Guillermo Del Toro is a master of the modern fairy tale. In The Shape of Water, he tells the story of a budding love between a mute woman named Elisa and a captive fish creature. Like the very best of Del Toro, the film blurs the line between reality and fantasy and succeeds as an allegorical tale about the transformative power of love. Set in the Cold War Era, most of the story takes place in a secret government facility replete with scientists, gung-ho military jerk-offs, and spies. This setting provides the canvass for Del Toro’s peculiar aesthetic, as well as the majority of the tension. The performances are outstanding, from the supporting characters to the leads to the man in the Fish Monster suit. Simply put, The Shape of Water is a gorgeous little tale and the reason why movies can be so magical.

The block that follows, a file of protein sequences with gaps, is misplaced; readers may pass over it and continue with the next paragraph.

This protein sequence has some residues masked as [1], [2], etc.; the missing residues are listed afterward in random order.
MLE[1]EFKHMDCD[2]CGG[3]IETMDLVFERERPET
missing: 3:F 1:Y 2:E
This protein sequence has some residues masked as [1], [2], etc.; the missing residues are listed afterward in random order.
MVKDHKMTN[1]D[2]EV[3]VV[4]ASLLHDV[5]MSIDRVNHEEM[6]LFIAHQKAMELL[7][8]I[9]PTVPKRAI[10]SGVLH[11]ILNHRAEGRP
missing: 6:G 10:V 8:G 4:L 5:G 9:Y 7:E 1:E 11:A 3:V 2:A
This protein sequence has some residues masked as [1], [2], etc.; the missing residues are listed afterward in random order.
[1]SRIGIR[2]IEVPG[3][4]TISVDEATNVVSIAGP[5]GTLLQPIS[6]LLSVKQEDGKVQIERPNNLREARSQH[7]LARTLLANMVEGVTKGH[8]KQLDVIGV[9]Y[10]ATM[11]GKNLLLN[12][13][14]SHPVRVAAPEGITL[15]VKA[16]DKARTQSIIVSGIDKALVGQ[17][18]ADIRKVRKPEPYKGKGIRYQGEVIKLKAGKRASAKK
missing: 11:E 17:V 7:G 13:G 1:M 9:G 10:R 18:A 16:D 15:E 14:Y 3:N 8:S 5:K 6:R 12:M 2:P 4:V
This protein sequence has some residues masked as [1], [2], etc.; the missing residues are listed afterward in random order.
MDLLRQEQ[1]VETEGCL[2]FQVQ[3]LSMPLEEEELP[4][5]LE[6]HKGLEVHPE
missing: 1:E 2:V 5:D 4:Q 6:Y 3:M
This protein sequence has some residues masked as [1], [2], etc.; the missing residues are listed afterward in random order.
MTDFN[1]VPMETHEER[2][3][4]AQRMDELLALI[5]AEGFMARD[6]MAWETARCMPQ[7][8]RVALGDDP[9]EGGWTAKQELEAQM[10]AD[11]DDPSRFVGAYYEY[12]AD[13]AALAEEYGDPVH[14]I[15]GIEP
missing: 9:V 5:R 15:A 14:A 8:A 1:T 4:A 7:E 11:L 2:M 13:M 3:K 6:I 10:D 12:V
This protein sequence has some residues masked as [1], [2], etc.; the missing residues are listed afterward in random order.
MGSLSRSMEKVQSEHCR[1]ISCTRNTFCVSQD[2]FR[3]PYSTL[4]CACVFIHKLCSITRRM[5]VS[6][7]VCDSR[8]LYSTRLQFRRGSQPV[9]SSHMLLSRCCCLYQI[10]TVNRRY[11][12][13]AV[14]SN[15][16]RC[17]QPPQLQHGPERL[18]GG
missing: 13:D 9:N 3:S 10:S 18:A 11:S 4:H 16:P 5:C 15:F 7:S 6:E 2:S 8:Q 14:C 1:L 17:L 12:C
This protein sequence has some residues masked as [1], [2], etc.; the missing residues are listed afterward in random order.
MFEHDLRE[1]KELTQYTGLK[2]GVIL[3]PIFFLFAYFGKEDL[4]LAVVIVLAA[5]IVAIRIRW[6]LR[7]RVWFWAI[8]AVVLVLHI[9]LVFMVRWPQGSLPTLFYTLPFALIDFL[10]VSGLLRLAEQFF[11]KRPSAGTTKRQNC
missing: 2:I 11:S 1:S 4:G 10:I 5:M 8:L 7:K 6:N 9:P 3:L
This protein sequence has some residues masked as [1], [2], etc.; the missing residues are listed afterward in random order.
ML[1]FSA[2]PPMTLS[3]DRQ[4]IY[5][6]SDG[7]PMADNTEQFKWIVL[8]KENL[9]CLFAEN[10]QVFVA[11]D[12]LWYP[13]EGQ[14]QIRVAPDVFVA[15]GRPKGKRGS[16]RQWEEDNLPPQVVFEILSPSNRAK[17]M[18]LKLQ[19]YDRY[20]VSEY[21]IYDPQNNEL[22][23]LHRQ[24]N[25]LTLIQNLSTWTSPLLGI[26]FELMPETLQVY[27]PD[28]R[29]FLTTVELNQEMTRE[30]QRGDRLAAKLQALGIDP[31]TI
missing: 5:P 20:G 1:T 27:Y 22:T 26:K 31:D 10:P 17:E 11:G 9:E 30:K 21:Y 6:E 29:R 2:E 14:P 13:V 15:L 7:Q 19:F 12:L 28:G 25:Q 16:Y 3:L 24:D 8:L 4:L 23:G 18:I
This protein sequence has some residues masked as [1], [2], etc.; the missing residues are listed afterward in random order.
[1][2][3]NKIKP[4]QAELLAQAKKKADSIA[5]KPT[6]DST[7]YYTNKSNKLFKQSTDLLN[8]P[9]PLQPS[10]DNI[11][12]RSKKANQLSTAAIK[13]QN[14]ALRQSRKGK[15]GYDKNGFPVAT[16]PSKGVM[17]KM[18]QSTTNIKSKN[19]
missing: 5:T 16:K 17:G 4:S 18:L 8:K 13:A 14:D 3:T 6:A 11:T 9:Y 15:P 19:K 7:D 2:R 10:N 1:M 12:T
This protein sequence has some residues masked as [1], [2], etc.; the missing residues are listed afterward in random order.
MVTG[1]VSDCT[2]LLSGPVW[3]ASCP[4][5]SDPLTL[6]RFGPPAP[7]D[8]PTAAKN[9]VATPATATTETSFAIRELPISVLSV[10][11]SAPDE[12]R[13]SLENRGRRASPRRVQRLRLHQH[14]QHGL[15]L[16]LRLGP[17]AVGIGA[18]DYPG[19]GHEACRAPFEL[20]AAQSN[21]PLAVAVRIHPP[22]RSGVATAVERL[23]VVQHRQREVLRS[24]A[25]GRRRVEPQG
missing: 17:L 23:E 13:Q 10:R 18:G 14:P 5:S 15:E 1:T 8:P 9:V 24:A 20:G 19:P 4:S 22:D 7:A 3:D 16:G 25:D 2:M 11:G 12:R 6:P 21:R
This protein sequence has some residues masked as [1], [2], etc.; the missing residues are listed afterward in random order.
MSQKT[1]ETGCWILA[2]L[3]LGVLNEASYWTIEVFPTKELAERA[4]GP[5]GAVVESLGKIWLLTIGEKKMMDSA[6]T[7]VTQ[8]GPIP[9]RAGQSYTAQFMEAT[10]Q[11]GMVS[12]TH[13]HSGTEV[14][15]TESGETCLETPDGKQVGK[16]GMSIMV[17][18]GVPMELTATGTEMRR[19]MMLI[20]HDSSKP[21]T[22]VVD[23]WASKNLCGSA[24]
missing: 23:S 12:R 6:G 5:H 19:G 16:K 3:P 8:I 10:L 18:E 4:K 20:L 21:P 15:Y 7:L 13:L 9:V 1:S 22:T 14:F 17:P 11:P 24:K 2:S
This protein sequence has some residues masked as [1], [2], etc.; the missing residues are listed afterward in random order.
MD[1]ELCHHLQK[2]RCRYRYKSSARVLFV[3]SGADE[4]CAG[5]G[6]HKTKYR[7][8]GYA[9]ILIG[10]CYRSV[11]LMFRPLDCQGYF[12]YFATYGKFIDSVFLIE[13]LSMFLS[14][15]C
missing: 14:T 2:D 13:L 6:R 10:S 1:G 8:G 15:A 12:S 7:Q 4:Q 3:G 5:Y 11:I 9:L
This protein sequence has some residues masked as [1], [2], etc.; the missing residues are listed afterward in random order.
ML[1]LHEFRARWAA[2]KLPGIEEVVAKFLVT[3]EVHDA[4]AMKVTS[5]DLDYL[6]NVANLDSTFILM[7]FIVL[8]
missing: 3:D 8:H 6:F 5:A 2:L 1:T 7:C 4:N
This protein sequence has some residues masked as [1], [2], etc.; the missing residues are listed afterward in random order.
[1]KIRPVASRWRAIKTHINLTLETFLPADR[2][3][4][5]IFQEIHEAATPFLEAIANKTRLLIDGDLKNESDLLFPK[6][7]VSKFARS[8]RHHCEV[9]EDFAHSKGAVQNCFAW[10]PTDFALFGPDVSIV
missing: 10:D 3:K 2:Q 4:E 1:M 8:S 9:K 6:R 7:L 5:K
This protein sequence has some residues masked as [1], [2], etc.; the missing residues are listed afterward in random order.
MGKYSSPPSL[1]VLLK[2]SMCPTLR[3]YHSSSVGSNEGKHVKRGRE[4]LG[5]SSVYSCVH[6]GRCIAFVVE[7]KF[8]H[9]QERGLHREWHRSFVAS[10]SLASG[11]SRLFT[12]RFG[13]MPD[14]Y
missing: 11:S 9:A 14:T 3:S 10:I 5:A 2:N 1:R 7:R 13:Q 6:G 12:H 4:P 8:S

The name “Bobby Fischer” is synonymous with high-level chess, even decades after the Brooklyn-born grandmaster won his World Chess Championship match against the reigning champion from the Soviet Union, Boris Spasskey. Staged during the height of the Cold War, the match was seen by both sides as an opportunity to prove intellectual superiority. Pawn Sacrifice dramatizes this iconic battle-of-wits, but also delves into the psychological effects of obsession, dedication, and the heavy burden of worldwide expectation– even on the strongest of minds.